It's as good a time as any to discuss the difference between health care costs and investments. According to the Centers for Medicare and Medicaid Services (CMS), the U.S. spent $2.5 trillion on health care in 2009, or more than $8000 per person. But this figure doesn't distinguish spending that resulted in health gains from spending that did nothing to improve health. To be fair, no one's really sure how many health care dollars are wasted, beyond administrative costs, but considering how many Americans are overtreated, it could easily run into the hundreds of billions. Whether in the form of payments for bogus preventive health screenings or unproven coronary CT scans, those wasted dollars are the "costs" of health care, money that pays salaries and makes profits for groups providing the services, but doesn't help anyone live longer or better.
In contrast, I think of health care "investments" as spending that actually reduces morbidity and mortality. For example, family medicine professor Steven Woolf has previously made the strong case that although few clinical preventive services save money, the vast majority of screening and counseling interventions recommended by the U.S. Preventive Services Task Force offer excellent value for every dollar spent. Similarly, programs that produce primary care physicians (threatened by current deficit-reduction plans) are good investments because study after study has found that areas with stronger primary care workforces have better health outcomes.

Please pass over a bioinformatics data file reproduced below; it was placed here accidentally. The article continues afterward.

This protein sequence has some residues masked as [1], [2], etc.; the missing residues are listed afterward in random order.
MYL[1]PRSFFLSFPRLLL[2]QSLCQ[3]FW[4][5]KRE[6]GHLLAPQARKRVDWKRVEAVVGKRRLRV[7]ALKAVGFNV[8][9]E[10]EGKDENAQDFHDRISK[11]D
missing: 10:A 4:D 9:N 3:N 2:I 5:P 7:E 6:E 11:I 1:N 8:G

Public health spending, which the nonprofit Trust for America's Health reported has been falling since 2008, is another neglected budget item where modest investments result in large health gains. A recently published study in Health Affairs found that between 1993 and 2005, each 10 percent increase in local public health spending led to reductions in mortality between 1 and 7 percent. The authors put these figures in context:
Achieving this same mortality reduction by increasing the number of primary care physicians would require an additional twenty-seven physicians in the average metropolitan community, based on a recent analysis of physician supply. Increasing the physician supply by this amount would probably require new spending considerably in excess of the amount needed to achieve the mortality reduction through public health spending.
Unfortunately, essential investments in primary care and public health are likely to become casualties of budget cuts - if not directly through federal funding of graduate medical education, indirectly through the further tightening of already strapped state budgets. Meanwhile, thanks in large part to misguided advocacy groups, patients will continue to get their ineffective PSA tests, Provenge for prostate cancer, and Avastin for breast cancer. And policymakers will keep scratching their heads and wondering why U.S. health care costs so much and yields so little in the way of improvements in health.